1) Yves Saint Laurent rétrospective
The exhibition is showing until August 29th, with tickets selling out every day. With 300 or so pieces on show, it gives an excellent overview of his work from his Dior days to his last Haute Couture collection in 2002. Garments are cross-organised by theme and chronological order, with a Cannes steps-like room at the end, allowing the visitor to understand both his inspiration and his style evolution. It ends on a pessimistic note, showing that Haute Couture doesn’t have a reason to exist anymore since places to wear it are few.
Most iconic Saint Laurent garments are on display, from a room dedicated to the Smoking to a row of Sahariennes. I was quite disappointed not to see the bikini-wedding dress Laeticia Casta wore at his spring/summer 1999 show. This was the dress which introduced Saint Laurent to the 12-year-old me. I still have the press cuttings from that particular défilé.
2) Requiem pour Yves Saint Laurent by Laurence Benaïm
Benaïm, editor and founder of Stiletto magazine, is probably one of the most authoritative Yves Saint Laurent writers. Her biography of the man, published in 1993 and updated in 2002 and 2010, is nothing short of a scholarly, though slightly biased, work. She writes extremely well, in a broken stream of consciousness way. Her Requiem is about the last years of Saint Laurent, after he left his fashion house. It shows how fashion evolved from a creative-centred world to one dictated by business and marketing. The book is quite emotional, underlying how out-of-place Saint Laurent would have been if he were still creating nowadays. Benaïm doesn’t try to distance herself from her subject - she knew him and doesn’t pretend otherwise. Her expertise on the fashion sphere and emotional attachment to Saint Laurent and Pierre Bergé, whom she’s met many times, make her book all the more powerful and sad.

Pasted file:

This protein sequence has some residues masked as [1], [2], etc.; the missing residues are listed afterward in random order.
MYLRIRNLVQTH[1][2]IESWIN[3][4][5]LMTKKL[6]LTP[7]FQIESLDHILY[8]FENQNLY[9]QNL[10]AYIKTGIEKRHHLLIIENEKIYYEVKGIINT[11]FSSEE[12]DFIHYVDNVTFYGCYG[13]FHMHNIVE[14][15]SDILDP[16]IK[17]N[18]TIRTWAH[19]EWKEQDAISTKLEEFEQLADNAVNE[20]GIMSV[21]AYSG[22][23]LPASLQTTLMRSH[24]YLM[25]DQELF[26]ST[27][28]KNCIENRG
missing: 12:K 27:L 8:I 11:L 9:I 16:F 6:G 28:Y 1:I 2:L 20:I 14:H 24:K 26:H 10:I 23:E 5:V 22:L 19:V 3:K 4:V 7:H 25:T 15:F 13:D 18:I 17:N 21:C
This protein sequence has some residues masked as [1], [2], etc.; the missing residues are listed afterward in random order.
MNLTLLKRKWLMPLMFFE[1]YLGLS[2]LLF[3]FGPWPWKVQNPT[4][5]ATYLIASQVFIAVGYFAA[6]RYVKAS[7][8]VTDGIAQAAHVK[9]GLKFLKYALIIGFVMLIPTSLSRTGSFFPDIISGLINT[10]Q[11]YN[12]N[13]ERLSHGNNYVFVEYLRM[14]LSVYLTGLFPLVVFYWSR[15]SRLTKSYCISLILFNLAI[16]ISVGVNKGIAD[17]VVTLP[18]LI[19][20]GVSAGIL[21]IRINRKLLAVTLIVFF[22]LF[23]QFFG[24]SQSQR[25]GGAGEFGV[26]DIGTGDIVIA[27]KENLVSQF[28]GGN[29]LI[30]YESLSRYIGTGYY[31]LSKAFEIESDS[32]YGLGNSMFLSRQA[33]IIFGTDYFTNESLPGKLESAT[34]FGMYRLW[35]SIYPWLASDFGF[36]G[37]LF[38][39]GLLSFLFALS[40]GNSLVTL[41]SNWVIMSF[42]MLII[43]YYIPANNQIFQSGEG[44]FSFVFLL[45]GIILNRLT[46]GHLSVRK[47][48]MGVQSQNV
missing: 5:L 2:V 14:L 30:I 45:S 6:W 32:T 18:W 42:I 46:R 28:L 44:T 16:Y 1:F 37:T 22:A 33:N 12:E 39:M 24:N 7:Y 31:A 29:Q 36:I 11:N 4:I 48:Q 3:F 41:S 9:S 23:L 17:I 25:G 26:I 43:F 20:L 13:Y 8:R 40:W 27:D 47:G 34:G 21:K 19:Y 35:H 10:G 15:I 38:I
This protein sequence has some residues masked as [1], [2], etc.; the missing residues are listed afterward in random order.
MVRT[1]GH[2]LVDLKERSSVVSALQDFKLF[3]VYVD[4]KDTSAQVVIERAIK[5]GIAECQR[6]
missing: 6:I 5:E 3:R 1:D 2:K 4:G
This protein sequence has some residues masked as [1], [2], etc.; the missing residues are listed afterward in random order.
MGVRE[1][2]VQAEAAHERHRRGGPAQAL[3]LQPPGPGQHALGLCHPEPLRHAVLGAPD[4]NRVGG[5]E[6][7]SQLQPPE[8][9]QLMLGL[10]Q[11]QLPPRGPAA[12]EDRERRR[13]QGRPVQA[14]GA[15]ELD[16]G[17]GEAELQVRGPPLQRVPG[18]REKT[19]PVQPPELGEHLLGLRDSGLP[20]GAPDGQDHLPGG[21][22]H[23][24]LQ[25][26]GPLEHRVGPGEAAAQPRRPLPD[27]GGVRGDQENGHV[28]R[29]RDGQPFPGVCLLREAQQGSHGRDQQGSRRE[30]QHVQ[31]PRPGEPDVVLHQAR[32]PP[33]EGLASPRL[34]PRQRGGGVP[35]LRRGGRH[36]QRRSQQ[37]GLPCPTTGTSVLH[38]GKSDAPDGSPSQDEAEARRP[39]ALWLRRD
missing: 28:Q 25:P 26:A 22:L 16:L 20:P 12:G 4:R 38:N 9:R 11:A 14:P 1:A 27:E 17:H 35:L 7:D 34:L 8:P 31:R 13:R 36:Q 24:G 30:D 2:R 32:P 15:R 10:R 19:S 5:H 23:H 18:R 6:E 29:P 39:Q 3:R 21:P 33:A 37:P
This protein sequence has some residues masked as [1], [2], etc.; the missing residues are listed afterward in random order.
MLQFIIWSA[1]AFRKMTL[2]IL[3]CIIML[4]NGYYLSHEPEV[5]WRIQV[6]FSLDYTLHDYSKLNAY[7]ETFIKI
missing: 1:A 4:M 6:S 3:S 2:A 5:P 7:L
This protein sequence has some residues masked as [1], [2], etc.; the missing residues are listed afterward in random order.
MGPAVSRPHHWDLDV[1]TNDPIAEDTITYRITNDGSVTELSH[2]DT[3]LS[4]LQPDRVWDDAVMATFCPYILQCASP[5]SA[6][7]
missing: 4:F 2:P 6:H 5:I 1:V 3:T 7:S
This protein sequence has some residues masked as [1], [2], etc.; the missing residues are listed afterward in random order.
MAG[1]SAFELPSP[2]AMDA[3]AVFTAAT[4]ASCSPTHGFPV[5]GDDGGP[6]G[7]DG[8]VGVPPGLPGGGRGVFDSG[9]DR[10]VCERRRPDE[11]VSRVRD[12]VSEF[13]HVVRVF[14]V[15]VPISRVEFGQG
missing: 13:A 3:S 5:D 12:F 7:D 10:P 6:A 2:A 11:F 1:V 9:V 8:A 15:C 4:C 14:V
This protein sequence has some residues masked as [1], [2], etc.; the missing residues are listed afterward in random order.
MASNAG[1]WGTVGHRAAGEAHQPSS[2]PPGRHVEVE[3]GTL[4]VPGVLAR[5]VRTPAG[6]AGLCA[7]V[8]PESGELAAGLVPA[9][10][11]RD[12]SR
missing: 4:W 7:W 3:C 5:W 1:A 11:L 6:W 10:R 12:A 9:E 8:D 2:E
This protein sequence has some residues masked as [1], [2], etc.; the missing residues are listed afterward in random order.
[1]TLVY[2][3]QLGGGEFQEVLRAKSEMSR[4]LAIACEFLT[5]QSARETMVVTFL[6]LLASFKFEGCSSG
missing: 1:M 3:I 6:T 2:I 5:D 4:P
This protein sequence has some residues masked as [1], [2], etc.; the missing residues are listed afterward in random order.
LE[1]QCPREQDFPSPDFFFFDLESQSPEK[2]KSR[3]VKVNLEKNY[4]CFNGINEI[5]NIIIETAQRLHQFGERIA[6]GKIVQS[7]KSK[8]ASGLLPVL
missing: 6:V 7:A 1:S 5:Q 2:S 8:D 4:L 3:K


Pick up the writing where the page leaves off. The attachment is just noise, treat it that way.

3) Yves Saint Laurent Pierre Bergé L’amour Fou
I haven’t seen it, and I doubt it will be out in the UK before some time, but I expect a documentary in the line of Valentino: The Last Emperor or Loïc Prigent’s work. Judging by the trailer, Pierre Thoretton has put together archival footage and contemporary interviews to tell the story of the Bergé-Saint Laurent professional and private partnership.